Smurfs film clip

Smurfs: The Lost Village (PG)

After the last film’s ill-advised trip to New York and Paris, it’s back to the familiar setting of the Smurf Village, where, sad that her name doesn’t define her character like the other Smurfs, Smurfette (Demi Lovato) is led to explore the Forbidden Forest. Here, followed by Clumsy, Brainy and Hefty, she discovers a whole new Smurf community, and they’re all girls, with Smurfwillow (Julia Roberts) their answer to Papa Smurf. Unfortunately, the evil wizard Gargamel is also on Smurfette’s trail looking to get his hands on the Smurfs so he can drain their essence and become a sorcerer supreme.

Adults will probably find the experience an ordeal, but the animation is well handled, there’s some clever touches (luminous giant rabbits, flying bugs dubbed Dragonflies), the songs aren’t bad and the plot is easy to follow, with messages about female empowerment, not being defined by a singular trait and finding who you are for those willing or old enough to look. 90 mins.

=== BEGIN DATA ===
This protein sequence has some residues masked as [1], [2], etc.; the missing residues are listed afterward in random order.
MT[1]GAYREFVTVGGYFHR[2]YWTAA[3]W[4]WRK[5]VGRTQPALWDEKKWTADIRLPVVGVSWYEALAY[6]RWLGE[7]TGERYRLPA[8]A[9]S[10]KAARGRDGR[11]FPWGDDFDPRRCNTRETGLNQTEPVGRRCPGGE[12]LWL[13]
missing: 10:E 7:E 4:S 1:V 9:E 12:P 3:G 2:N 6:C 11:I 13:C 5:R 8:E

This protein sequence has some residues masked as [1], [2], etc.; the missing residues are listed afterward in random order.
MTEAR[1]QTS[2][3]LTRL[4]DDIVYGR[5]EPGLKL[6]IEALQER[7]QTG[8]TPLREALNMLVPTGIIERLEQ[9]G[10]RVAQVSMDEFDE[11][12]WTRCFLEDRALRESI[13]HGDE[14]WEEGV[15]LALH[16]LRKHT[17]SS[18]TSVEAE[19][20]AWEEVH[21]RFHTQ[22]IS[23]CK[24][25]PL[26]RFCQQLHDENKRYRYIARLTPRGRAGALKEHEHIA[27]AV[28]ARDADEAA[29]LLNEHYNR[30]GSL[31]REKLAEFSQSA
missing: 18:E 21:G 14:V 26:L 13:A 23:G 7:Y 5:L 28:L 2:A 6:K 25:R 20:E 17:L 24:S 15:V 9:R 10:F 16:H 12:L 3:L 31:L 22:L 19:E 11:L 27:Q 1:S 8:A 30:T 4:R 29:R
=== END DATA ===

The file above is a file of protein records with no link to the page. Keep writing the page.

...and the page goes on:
LGWTC guidance: No masterpiece, but back on form after The Smurfs 2, this will delight girls who’ve grown out of My Little Pony.


Kong: Skull Island film image

Kong: Skull Island (12A)

This revival of cinema’s most famous ape balances explosive action, breathtaking effects, throwaway humour and nods to the original to wildly entertaining effect. However, the most striking thing about it is that, set in 1973, it’s essentially a Vietnam war movie, complete with references to Apocalypse Now..
Secret agency boss Bill Randa (John Goodman) leads an expedition to an uncharted island, taking with him a military escort under Lt Col. Preston Packard (Samuel L Jackson), assorted scientists, and his team, as well as ex -SAS Conrad (Tom Hiddleston) as their tracker and photographer Mason (Brie Larson).
Swatted out of the sky by an angry Kong, the film follows their attempt to survive, Conrad’s group encountering Hank (John C. Reilly), an American pilot shot down in WWI, who tells them Kong is the island’s protector, which means they have to stop Packard from blasting the monkey to pieces. Spelling out familiar don’t mess with nature messages, it’s essentially a prequel to Godzilla, the post credits scene suggesting other Japanese movie monsters are waiting to provide more monkey business in the future. 118mins. Also in IMAX 3D .